Today’s audio piece marks the 200th published by the Parlando Project! Since presenting our first piece, Carl Sandburg’s “Stars Songs Faces” back in 2016, we’ve combined words (mostly poetry) with original music as varied as we can make it. Those who’ve followed along know that the words we use are generally written by others, because that lets me encounter them, as I hope you do too, freshly, to discover what charms they have.
Not only does the music vary, but how we present the words varies too. Sometimes we sing the words, sometimes we just speak them, sometimes we chant or intone them.
Through this past couple of years, Dave Moore has been the alternate reader here, and I expect that you enjoy the break from my voice once in awhile (as I do). For today’s 200th piece, and for April’s National Poetry Month, I’m pleased to present Marianne Moore’s “Poetry” read, not by me, but by the “Lake Street Writer’s Group,” a small group of usually poets who’ve met since the 1970s. The first voice you’ll hear is poet, musician, and comics artist Dave Moore again, the second is poet and writer Ethna McKiernan and the third is poet Kevin FitzPatrick, who has the honor of having the latest book published by a member of the group, “Still Living in Town”.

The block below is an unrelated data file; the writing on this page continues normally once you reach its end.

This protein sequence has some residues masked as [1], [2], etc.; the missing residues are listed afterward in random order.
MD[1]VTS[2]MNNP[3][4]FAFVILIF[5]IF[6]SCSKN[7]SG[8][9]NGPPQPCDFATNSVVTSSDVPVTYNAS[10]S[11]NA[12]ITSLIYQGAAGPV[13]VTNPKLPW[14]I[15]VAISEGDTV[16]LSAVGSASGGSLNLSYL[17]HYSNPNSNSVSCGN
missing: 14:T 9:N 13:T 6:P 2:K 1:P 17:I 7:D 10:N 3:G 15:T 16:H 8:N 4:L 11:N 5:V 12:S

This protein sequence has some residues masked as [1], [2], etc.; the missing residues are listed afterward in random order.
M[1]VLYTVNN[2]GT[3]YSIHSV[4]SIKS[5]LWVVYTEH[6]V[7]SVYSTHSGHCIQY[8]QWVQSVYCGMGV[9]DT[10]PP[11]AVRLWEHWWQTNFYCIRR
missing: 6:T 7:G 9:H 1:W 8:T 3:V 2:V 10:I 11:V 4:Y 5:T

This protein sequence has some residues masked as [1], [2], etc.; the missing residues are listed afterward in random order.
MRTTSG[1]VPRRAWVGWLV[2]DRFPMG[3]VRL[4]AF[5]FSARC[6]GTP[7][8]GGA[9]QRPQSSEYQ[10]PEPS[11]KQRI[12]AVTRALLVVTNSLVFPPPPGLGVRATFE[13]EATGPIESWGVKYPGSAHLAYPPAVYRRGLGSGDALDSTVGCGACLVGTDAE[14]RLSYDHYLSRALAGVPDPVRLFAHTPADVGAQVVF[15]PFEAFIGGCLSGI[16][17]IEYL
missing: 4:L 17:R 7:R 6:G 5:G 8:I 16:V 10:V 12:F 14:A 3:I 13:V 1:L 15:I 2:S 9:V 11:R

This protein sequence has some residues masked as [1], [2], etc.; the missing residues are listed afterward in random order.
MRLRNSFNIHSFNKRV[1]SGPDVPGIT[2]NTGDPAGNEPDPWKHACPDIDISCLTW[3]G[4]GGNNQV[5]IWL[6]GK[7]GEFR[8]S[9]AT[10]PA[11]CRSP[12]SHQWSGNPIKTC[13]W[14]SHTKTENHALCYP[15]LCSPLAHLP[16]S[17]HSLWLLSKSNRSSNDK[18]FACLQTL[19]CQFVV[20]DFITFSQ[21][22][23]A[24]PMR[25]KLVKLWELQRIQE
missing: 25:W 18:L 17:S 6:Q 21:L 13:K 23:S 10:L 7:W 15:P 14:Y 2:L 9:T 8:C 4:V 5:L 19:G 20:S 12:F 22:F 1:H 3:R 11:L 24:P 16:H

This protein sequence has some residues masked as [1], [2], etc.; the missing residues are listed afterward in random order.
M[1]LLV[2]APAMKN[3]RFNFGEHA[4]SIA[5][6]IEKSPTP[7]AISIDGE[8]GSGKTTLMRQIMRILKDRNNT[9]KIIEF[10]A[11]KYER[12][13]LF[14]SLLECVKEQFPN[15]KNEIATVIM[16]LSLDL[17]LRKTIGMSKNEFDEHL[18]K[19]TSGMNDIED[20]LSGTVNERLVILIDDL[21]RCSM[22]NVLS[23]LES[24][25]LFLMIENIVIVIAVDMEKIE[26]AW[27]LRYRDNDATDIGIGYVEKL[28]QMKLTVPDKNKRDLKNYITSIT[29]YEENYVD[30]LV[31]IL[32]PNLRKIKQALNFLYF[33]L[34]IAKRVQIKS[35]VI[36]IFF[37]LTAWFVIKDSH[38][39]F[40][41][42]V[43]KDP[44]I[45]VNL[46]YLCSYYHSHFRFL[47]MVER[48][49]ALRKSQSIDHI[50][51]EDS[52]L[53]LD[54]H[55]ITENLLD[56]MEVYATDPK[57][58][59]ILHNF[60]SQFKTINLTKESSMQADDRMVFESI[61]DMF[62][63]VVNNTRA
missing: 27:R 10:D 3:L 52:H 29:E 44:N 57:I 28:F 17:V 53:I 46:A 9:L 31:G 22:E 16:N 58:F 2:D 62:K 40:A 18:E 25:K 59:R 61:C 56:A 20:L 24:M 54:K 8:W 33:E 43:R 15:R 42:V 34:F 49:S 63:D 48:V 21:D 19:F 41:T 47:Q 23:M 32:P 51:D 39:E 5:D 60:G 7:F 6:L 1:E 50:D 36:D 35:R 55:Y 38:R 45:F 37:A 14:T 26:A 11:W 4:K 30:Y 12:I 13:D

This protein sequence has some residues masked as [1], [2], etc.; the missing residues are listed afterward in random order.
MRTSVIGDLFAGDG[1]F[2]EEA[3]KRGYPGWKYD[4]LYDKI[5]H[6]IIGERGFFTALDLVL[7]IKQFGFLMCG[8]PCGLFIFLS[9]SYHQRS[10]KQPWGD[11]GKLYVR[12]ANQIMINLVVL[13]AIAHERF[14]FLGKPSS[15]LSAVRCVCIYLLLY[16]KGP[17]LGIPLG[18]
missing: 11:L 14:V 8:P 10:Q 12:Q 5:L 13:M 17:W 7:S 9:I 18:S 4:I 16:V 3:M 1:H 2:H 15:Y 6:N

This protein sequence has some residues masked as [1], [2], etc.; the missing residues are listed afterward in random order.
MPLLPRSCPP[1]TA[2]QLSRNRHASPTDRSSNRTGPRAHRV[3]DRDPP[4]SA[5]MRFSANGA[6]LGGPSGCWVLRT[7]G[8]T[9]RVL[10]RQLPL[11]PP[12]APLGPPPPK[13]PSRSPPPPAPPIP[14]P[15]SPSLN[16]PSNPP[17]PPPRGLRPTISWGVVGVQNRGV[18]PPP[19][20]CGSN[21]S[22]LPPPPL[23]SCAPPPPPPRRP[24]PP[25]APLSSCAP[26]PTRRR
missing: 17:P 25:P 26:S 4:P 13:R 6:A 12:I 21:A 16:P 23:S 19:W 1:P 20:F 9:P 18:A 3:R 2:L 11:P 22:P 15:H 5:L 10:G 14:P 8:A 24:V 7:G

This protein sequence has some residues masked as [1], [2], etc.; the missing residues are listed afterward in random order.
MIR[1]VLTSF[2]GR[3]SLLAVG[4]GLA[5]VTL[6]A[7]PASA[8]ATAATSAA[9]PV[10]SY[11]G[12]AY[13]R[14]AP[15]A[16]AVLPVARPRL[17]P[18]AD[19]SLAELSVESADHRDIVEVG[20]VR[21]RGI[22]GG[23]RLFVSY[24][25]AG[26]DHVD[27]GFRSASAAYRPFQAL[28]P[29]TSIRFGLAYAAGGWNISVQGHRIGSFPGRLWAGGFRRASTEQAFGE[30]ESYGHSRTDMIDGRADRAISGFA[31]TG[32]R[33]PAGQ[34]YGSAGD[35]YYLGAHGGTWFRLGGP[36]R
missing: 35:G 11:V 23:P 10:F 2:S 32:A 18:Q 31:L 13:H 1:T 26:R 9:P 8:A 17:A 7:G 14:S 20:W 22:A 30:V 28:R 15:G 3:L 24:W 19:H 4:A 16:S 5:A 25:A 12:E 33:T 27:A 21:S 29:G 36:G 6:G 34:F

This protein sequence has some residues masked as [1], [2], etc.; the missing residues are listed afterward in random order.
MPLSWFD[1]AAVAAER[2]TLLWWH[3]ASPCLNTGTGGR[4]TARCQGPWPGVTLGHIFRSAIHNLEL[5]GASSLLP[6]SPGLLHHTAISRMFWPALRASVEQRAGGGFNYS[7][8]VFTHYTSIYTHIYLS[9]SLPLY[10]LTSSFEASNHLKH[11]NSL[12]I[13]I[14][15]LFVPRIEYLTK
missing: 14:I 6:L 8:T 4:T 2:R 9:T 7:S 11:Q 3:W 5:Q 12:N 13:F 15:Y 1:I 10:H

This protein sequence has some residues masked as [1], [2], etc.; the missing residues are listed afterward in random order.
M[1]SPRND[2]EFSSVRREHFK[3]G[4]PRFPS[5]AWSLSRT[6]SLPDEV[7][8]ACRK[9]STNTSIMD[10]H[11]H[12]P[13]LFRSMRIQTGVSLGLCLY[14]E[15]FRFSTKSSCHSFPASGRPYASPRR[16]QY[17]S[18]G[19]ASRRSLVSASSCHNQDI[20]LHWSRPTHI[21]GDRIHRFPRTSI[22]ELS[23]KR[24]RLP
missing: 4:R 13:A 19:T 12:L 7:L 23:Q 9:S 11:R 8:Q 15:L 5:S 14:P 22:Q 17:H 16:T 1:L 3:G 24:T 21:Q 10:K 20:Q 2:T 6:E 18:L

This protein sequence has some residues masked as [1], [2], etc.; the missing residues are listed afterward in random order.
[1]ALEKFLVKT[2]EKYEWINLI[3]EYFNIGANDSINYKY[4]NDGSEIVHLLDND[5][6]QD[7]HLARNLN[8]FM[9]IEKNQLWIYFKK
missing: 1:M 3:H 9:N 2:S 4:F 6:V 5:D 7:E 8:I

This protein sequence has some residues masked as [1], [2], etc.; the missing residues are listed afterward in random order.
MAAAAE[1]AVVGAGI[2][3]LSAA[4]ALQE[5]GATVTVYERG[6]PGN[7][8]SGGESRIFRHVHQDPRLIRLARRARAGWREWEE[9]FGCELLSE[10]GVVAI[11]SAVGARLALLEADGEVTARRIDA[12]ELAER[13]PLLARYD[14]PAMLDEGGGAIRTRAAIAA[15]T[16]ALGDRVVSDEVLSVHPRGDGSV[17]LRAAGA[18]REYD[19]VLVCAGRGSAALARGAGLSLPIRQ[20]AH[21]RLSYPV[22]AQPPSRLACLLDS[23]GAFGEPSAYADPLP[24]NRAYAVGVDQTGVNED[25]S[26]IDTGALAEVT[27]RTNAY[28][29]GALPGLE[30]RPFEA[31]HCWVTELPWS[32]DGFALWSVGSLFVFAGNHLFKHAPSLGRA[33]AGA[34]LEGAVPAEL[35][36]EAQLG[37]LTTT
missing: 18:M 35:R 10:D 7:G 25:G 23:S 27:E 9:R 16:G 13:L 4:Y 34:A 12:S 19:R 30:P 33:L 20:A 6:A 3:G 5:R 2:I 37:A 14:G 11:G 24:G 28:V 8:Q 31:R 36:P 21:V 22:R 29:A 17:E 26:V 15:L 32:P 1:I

It was my idea to ask them to read Marianne Moore’s poem, since Moore herself breaks her poem up into various voices, not only from abrupt changes in diction but with the use of quotes. My thought was the changing voices would emphasize the poem’s stance of speaking for poetry’s audience.
I broke this on the group of poets cold, and they are reading the poem off a page I gave them, which divided “Poetry” up in small beats and phrases of the poem. Remarkably—well, maybe not all that remarkably, Dave, Ethna, and Kevin are all excellent readers of their own poetry—what you hear is one take, just as they read it, just as they handed it off verbally from one to the other around a room. They had no musical backing to hold their cadence, only Marianne Moore’s words. I wrote, played, and recorded the music later: drums, bass, guitar, and piano.
What I hear coming out of this is the same thing I aim for often here. Just as you are encountering the poem’s words freshly, as they hit your ears, the performers are doing the same. Sure, we may have heard or read the poem before, but it’s another’s voice, happening now, that is conveying it to you. We use music with the words here, and with the other Parlando Project pieces, for several reasons: it reminds us that poetry is musical speech, that poetry works in its sounds, its rhetorical flow, and the harmony of imagery like music; and because it offers the option to relax the cause of the words meaning.
There’s one missed word in the trio’s cold reading. I won’t tell you where that is, because it’s beautiful in its accident. When I’m improvising melodic lines freely, I except that I’ll need to deal with “wrong” notes, musically creating (to vary Moore’s famous line) “imaginary gardens with real clams in them.”